ENVIRONMENTALISTS and the Port of Portland have been locked for months in a tug of war over 300 acres of open space on West Hayden Island, but last week Portland City Council dealt the greens a crushing defeat. In a 4-0 vote on Thursday, July 29, council got the ball rolling on a plan to convert the island's grassy floodplain into heavy industry.
Though most Portlanders likely associate Hayden Island with images of the roadside Hooters and Jantzen Beach mall, the west side of the island is currently home to 800 acres of untouched habitat for migratory fish and birds.
"This is the last big parcel [in the Portland area] we have to protect," testified Audubon Society of Portland Conservation Director Bob Sallinger. "It is unique and irreplaceable."
If the deal goes through as planned, the Port of Portland will take over 300 acres while the other 500 acres will remain for wildlife.
After a marathon four-hour session of emotional public testimony from environmentalists, longshoremen, union representatives, and East Hayden Island residents last Thursday, each commissioner (except an absent Randy Leonard) read from prepared statements in favor of developing the 300 acres.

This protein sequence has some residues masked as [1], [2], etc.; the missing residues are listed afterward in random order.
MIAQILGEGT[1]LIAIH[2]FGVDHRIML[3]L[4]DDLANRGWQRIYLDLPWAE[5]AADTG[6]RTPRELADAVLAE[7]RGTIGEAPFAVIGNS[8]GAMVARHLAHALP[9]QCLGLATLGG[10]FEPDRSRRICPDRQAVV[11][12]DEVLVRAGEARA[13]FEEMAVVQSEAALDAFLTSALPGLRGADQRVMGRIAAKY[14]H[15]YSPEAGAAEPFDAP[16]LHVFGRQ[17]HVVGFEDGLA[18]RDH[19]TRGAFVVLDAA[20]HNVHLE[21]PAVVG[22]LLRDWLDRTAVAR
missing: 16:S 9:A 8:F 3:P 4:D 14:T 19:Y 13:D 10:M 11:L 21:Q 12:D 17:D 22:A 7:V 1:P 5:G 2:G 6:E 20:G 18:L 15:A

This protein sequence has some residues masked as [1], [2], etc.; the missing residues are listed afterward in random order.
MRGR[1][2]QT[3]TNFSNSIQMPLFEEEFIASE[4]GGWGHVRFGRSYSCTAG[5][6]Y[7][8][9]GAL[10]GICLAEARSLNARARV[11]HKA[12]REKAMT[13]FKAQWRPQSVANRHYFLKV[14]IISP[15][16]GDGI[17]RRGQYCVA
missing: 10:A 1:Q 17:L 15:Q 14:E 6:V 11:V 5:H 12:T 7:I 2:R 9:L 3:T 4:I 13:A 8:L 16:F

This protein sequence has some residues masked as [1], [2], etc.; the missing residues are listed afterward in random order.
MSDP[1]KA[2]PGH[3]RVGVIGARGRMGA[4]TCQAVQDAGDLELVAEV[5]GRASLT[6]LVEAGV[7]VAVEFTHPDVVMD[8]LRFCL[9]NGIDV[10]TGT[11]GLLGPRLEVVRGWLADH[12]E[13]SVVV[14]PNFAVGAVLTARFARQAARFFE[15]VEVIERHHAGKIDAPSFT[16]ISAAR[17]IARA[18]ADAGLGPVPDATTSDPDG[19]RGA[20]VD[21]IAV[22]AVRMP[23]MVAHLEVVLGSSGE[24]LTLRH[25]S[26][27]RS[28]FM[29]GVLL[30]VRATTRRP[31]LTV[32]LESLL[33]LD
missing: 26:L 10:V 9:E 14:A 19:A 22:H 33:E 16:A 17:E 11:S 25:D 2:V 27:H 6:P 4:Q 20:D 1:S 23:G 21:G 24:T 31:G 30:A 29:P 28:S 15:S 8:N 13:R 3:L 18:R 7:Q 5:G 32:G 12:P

The deal will expand the Port of Portland, adding deepwater marine terminals for car shipments and large export shipment. The port says the expansion is crucial to remaining competitive and will create 1,200 jobs.
But the city had yet to confirm the number of jobs the project will create—and the Port's 1,200 job estimate raised skepticism during Thursday's testimony. Business at the Port is down 20 percent since 2008, striking critics as a reason not to expand.
The Bureau of Planning and Sustainability will spend the next year conducting cost-benefit analyses and environmental impact studies, in preparation for a final council vote to proceed with development in December 2011.
One reason for the vehement rally against the plan is because the public workgroup tasked with making a recommendation to city council on the thorny issue could not agree on any recommendation at all.
But during testimony on Thursday, the Port of Portland revealed a last-minute surprise: They can keep their expansion under 300 acres.
"When we were searching for solutions, 300 acres was not on the table," says Anne Squier, who led the volunteer workgroup and says the change makes their 18 months of work look irrelevant. Because of the core premise that the port could not work with any less than 300 acres, the group did not consider whether there were other, smaller plots of land in Portland where the terminals could go.
For now, Sallinger is hopeful. He has advocated for protecting West Hayden Island since the first efforts to develop it in the late '90s. "If the city takes an honest look, the project will fall apart as it did in 1999," he says.